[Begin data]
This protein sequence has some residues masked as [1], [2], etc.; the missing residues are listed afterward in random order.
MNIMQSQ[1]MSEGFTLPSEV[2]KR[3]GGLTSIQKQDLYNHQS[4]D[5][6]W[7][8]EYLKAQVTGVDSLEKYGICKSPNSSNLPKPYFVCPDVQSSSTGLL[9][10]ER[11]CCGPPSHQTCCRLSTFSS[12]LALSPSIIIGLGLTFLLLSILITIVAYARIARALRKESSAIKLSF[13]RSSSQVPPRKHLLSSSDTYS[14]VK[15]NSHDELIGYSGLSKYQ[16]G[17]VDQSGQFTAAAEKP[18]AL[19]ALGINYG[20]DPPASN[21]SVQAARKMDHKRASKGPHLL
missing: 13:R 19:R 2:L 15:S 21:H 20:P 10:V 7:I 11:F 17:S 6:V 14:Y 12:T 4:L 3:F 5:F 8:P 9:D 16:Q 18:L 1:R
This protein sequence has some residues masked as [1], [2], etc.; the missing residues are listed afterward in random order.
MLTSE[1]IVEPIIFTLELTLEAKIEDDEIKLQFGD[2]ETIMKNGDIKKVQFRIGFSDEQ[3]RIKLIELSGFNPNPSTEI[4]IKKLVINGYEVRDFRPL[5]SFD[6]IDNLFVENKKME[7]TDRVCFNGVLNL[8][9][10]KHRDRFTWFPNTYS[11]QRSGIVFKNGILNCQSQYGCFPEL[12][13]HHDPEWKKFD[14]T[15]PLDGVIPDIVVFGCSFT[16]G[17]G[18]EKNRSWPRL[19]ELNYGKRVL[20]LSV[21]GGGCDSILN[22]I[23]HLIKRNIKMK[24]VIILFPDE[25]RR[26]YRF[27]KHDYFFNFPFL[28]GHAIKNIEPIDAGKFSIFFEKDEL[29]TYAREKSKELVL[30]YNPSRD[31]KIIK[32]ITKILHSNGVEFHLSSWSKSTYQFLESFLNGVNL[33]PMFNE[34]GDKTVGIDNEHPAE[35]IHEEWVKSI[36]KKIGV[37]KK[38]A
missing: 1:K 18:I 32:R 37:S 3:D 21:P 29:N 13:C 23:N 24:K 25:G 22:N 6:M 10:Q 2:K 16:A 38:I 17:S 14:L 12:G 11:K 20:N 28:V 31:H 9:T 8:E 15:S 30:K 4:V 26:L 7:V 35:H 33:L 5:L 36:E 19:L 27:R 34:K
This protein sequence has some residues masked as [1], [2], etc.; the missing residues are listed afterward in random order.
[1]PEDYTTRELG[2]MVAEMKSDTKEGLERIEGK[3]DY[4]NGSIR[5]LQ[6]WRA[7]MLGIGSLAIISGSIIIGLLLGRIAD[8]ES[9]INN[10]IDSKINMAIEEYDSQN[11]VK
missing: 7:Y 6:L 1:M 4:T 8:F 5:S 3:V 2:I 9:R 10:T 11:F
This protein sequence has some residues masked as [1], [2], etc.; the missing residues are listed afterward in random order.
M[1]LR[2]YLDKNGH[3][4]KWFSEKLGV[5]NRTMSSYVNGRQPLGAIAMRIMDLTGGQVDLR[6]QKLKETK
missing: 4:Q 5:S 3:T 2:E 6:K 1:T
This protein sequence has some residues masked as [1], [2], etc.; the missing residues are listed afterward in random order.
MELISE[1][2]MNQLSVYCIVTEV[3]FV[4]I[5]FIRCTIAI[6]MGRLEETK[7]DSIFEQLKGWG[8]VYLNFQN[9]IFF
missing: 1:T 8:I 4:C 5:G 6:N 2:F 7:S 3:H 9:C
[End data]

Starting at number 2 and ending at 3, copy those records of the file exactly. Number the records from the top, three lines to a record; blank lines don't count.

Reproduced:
This protein sequence has some residues masked as [1], [2], etc.; the missing residues are listed afterward in random order.
MLTSE[1]IVEPIIFTLELTLEAKIEDDEIKLQFGD[2]ETIMKNGDIKKVQFRIGFSDEQ[3]RIKLIELSGFNPNPSTEI[4]IKKLVINGYEVRDFRPL[5]SFD[6]IDNLFVENKKME[7]TDRVCFNGVLNL[8][9][10]KHRDRFTWFPNTYS[11]QRSGIVFKNGILNCQSQYGCFPEL[12][13]HHDPEWKKFD[14]T[15]PLDGVIPDIVVFGCSFT[16]G[17]G[18]EKNRSWPRL[19]ELNYGKRVL[20]LSV[21]GGGCDSILN[22]I[23]HLIKRNIKMK[24]VIILFPDE[25]RR[26]YRF[27]KHDYFFNFPFL[28]GHAIKNIEPIDAGKFSIFFEKDEL[29]TYAREKSKELVL[30]YNPSRD[31]KIIK[32]ITKILHSNGVEFHLSSWSKSTYQFLESFLNGVNL[33]PMFNE[34]GDKTVGIDNEHPAE[35]IHEEWVKSI[36]KKIGV[37]KK[38]A
missing: 1:K 18:I 32:R 37:S 3:D 21:P 29:N 13:C 23:N 24:K 25:G 22:N 6:M 10:Q 2:K 16:A 38:I 17:S 14:L 12:G 11:K 20:N 28:V 31:H 9:T 8:E 15:S 30:K 4:V 26:L 7:V 35:H 33:L 5:L 36:E 19:L 27:R 34:K
This protein sequence has some residues masked as [1], [2], etc.; the missing residues are listed afterward in random order.
[1]PEDYTTRELG[2]MVAEMKSDTKEGLERIEGK[3]DY[4]NGSIR[5]LQ[6]WRA[7]MLGIGSLAIISGSIIIGLLLGRIAD[8]ES[9]INN[10]IDSKINMAIEEYDSQN[11]VK
missing: 7:Y 6:L 1:M 4:T 8:F 5:S 3:V 2:I 9:R 10:T 11:F